Police stop-and-search powers are often blamed for causing racial tensions in communities, but now the true scale of the problem has been laid bare.
In London, one police officer used stop-and-search powers 54 times in just six months, almost entirely on black men aged between 10 and 19, but didn't find enough evidence to make a single arrest.
A second officer with the Metropolitan Police used the same powers 33 times, with 29 stops targeting young black men, but again none of the searches lead to an arrest.
Nine officers with the London force were responsible for 312 searches between them, but again failed to arrest anyone, figures released under Freedom of Information laws to Channel 4 show.
Of those 312 searches, almost half were on young black men, while another 44 per cent were on black or ethnic minority Londoners.
The figures seem to suggest that a small but persistent number of officers are using stop-and-search legislation to disproportionately target ethnic minorities.
Nationally black and ethnic minority members of the public are up to six times more likely to be searched than white people.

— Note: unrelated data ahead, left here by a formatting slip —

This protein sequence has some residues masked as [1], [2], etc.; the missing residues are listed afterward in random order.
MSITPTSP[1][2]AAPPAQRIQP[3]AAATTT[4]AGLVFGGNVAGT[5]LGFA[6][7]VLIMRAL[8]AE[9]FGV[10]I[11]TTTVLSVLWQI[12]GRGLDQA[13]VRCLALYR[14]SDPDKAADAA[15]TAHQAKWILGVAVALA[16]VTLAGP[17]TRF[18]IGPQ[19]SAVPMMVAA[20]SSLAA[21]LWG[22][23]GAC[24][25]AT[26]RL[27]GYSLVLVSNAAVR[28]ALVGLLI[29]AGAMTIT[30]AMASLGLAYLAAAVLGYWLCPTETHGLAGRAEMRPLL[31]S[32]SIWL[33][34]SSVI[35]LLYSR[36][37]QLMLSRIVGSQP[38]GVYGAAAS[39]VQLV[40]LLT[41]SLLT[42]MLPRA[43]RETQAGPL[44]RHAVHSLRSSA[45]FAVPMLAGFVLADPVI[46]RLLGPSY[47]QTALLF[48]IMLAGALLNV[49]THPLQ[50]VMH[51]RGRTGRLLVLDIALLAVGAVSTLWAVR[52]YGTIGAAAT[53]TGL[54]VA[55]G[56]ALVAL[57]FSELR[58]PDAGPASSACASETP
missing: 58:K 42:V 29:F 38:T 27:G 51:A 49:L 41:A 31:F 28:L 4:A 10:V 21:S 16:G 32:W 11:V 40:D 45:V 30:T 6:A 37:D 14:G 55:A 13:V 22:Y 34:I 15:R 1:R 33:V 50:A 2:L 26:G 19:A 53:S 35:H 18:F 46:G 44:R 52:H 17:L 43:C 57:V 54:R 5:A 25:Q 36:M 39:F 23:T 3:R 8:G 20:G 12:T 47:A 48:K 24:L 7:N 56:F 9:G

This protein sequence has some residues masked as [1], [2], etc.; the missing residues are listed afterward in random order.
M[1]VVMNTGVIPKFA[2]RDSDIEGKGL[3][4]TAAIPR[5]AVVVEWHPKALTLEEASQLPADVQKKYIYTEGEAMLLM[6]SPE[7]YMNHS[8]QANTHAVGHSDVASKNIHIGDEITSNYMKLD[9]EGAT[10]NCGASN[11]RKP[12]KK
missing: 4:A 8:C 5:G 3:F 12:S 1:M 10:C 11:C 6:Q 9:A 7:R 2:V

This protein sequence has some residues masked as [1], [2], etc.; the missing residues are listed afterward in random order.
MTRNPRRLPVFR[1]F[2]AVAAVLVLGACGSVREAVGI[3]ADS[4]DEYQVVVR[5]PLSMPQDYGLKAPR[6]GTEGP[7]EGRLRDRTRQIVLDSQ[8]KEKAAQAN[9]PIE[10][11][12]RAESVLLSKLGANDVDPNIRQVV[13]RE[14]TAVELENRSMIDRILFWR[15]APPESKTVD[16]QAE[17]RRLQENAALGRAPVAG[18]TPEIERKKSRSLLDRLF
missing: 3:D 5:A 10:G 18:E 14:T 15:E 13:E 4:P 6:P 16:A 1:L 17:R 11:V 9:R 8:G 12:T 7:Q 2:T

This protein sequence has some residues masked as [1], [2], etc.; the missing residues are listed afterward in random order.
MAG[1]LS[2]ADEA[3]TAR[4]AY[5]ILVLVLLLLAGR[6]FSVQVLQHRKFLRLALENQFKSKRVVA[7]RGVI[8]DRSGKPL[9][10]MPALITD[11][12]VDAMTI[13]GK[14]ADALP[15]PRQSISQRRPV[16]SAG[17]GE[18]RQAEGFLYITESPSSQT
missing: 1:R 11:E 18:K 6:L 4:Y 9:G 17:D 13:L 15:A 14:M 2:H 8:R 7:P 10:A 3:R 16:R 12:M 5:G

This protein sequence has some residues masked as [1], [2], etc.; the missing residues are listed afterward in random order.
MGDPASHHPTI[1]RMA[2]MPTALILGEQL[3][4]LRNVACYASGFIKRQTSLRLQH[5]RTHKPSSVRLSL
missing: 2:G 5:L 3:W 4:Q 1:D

The data was revealed after Home Secretary Theresa May launched an overhaul of the controversial powers this week.
Across the UK 35 police forces have opted in to the voluntary code of conduct with immediate effect, with the remaining eight phasing it in over the coming months.
The new system means that officers must have a specific reason for searching an individual, whereas under the previous system police only needed 'reasonable suspicion' that a crime had taken place
Forces will also have to record the outcomes of all stop and searches, and reveal whether the ground for the arrest and the reason for the search are linked.
The aim is to drive down the use of stop-and-search powers, which are seen by detractors are largely ineffective.
Dianne Abbot, Labour MP for Hackney, told Channel 4 News: 'There is not a black family in London who cannot tell you of these stories happening to them or someone they know.
'I give credit to Theresa May for being the first minister in 20 years to tackle the problem of stop and search powers.'
Stop and search has long been accused of causing racial tensions in communities, especially in London where they were one of the main catalysts for the 1981 Brixton race riots.
As part of Operation Swamp 81, around 1,000 people were stopped and searched in Brixton in just five days, with just 82 arrests made.